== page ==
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Fall 2014 Thanksgiving: Outrageous Orange

The academics are at it again.

Earlier this month, while you stood in line waiting to vote, did you notice people sniffing each other? You know, like dogs. A recent study out of Harvard, Brown, and Penn State Universities concluded that we are attracted to the body odor of people with similar political views. (I kid you not. See: The New York Times, Oct. 5, 2014, Sunday Review, p.5.) As explained by one of the researchers: “I believe smell conveys important information about long-term affinity in political ideology that becomes incorporated into a key component of subconscious attraction.”  Oh.

Huh??????

From street smells (See prior Post of September 18, “Fall 2014: The Fragrant Garden” ) to people smells. What will these surprising folks think of next?

Delighted to report that my attention is focused elsewhere, on sight, not smell. We are but a whisper away from Thanksgiving, and Mother Nature has finally given us much to be thankful for: My garden is awash in the dazzling colors of Autumn. This year, orange predominates in spectacular shades of apricot, peach and burnt orange.

First, to set the stage, an abundant pumpkin display at a local farm stand:

copyright 2014  -  Lois Sheinfeld

copyright 2014 – Lois Sheinfeld

 

And now a few stars of my autumn garden:

Oaks:

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copyright 2014 – Lois Sheinfeld

 

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copyright 2014 – Lois Sheinfeld

 

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copyright 2014 – Lois Sheinfeld

 

Dogwoods:

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copyright 2014 – Lois Sheinfeld

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copyright 2014 – Lois Sheinfeld

 

 

Parrotia:

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copyright 2014 – Lois Sheinfeld

 

Euonymus Berries:

 

copyright 2014  -  Lois Sheinfeld

copyright 2014 – Lois Sheinfeld

 

Japanese Maple:

copyright 2014  -  Lois Sheinfeld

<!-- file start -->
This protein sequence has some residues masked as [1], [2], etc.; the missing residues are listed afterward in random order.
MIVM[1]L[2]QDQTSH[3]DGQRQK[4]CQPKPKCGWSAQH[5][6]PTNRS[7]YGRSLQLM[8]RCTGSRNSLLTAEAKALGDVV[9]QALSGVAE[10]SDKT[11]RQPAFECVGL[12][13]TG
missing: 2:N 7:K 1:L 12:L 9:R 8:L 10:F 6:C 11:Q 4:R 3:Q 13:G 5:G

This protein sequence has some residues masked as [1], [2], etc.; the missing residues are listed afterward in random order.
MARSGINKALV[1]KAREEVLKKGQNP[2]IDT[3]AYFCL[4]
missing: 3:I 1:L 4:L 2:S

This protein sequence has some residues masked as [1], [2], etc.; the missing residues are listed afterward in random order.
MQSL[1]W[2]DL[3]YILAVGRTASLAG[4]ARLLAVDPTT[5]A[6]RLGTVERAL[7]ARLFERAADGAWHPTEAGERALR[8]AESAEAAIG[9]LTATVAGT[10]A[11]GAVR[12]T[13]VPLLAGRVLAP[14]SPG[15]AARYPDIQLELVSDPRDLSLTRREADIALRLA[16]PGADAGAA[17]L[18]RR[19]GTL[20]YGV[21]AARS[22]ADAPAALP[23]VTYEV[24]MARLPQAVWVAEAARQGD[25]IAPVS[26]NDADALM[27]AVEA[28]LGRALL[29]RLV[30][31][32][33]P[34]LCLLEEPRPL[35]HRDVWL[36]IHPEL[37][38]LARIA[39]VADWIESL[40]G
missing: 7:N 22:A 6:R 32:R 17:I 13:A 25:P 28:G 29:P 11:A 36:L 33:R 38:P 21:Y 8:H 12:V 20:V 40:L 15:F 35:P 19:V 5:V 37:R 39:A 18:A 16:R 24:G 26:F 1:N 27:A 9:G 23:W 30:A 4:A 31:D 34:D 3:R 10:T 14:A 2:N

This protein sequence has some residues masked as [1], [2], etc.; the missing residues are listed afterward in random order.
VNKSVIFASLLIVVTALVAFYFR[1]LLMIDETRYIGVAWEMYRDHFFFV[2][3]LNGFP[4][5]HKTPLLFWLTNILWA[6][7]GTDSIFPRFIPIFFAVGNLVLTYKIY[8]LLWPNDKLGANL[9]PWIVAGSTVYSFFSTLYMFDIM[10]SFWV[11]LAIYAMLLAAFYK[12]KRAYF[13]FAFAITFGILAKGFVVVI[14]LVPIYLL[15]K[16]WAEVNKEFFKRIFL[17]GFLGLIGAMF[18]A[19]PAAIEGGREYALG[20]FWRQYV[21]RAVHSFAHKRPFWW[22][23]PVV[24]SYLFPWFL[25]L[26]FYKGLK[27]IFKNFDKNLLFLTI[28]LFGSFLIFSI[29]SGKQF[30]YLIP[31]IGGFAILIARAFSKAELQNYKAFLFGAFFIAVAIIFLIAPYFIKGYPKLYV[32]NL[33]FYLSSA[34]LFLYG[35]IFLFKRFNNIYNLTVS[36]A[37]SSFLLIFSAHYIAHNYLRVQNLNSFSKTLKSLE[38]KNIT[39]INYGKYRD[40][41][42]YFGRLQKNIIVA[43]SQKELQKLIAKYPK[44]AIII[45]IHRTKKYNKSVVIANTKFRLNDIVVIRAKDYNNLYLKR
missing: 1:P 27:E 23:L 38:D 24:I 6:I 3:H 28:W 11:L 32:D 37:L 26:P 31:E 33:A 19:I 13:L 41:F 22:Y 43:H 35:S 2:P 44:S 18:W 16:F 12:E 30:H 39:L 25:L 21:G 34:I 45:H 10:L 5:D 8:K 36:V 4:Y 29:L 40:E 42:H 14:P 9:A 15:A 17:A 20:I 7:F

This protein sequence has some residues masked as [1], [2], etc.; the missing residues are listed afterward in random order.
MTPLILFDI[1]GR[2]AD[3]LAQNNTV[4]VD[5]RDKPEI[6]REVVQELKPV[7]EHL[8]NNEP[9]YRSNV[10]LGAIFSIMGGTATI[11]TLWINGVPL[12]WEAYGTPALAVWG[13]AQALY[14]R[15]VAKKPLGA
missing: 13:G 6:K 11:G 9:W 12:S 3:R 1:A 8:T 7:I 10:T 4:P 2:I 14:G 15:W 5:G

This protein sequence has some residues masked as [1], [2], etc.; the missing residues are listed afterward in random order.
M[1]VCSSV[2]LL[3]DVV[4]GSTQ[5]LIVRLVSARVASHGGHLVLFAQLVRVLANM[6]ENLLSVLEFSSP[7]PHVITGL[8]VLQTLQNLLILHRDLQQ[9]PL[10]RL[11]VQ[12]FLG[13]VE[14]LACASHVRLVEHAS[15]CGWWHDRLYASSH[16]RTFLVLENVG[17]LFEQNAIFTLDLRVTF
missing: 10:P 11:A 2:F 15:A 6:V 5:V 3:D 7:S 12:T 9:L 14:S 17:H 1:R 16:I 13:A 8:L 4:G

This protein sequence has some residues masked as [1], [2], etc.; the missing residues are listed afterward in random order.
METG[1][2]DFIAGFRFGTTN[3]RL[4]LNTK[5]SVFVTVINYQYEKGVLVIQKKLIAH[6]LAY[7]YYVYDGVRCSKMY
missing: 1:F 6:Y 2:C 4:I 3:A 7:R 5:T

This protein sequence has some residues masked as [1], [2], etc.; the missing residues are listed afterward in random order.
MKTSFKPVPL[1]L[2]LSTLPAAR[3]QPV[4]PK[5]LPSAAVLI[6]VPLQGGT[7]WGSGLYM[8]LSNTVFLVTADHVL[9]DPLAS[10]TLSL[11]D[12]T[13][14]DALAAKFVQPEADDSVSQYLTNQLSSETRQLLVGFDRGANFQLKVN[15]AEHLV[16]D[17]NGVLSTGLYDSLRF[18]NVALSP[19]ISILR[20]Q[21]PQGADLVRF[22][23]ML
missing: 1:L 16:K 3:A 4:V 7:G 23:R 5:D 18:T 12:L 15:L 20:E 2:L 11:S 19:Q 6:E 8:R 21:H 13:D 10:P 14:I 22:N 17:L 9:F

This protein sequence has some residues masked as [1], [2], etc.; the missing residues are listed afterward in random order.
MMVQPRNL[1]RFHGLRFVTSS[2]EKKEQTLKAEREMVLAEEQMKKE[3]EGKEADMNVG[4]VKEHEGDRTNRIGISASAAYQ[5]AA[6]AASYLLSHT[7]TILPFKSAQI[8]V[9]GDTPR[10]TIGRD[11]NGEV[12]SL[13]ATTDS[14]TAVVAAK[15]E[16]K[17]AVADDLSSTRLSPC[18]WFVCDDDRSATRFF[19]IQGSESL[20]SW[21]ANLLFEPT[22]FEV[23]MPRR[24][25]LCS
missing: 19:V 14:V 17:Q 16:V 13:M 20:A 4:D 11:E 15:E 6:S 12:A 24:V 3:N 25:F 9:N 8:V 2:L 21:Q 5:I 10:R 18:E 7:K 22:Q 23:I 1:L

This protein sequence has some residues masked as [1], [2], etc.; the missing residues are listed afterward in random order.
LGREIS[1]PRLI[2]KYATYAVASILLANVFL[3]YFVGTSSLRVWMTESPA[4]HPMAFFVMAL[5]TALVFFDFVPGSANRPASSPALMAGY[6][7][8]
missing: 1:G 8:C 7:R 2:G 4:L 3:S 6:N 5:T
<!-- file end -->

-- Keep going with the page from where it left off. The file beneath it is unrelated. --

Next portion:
copyright 2014 – Lois Sheinfeld

copyright 2014  -  Lois Sheinfeld

copyright 2014 – Lois Sheinfeld

 

And, finally, my husband’s favorite rose, the luscious Rosa ‘Just Joey’:

copyright 2014  -  Lois Sheinfeld

copyright 2014 – Lois Sheinfeld

 

copyright 2014  -  Lois Sheinfeld

copyright 2014 – Lois Sheinfeld

 

Happy Thanksgiving!

 

Note: Under CATEGORIES click onto Great Recipes for Thanksgiving treats.

 

 

 

Fall 2014: Betula lenta & Peattie’s Native Trees

It began life on the shady east side of the house, this gift from Mother Nature, improbably nosing its way up through a path of dirt and gravel to reach the light.  Even as a seedling, I knew it was special.

Growing straight and tall with no help from me (save supportive adoring looks and whispered sweet nothings), the object of my affection developed into an elegant tree, unlike any I had.

Yet, that’s not entirely true. The lovely tiered branching was similar to a nearby dogwood and the foliage was almost identical to a white-barked weeping birch which succumbed to disease years before.

A romantic dalliance between a dogwood and a birch?  No. I don’t think so.  Besides, no way their progeny could possess the tree’s resplendent mahogany-red, Black Cherry Tree like bark.

Actually, the richly painted bark was a dead giveaway, but I didn’t get it until a tree guru came to visit.  He took one look, broke off a twig, handed it to me and said: “Smell this.”  Ah hah!  Unmistakable.  The delicious, heady aroma of wintergreen.  I should have known.

My treasure, Betula lenta, commonly called Sweet Birch or Cherry Birch in apt tribute to its unique aroma and bark, is native to the U.S.A. For years, the tree was the primary source of the extract, oil of wintergreen, used to flavor medicine and candy.  Author Donald Culross Peattie informs us that the sap was also the essential ingredient of Birch Beer; and in his noted work, A Natural History of Trees of Eastern and Central North America (Houghton Mifflin Co. 1950), he shares an old-time recipe:

Tap the tree as the Sugar Maple is tapped, in spring when the sap is rising and the buds are just swelling; jug the sap and throw in a handful of shelled corn, and natural fermentation — so the mountaineers tell us — will finish the job for you.”

(Hopefully, this brew didn’t finish off the mountaineers as well!)

In the foreword of his book, Peattie voices an intention to aid in the identification of trees, and the book includes valuable, detailed descriptions. But he also prized what makes a tree most interesting and important to man. “Almost every tree in our sylva,” he observed, “has made history, or witnessed it, or entered into our folkways, or usefully become a part of our daily life. To tell a little of these things is the main purpose of this book.” And these fascinating, informed discussions make the book a must-read.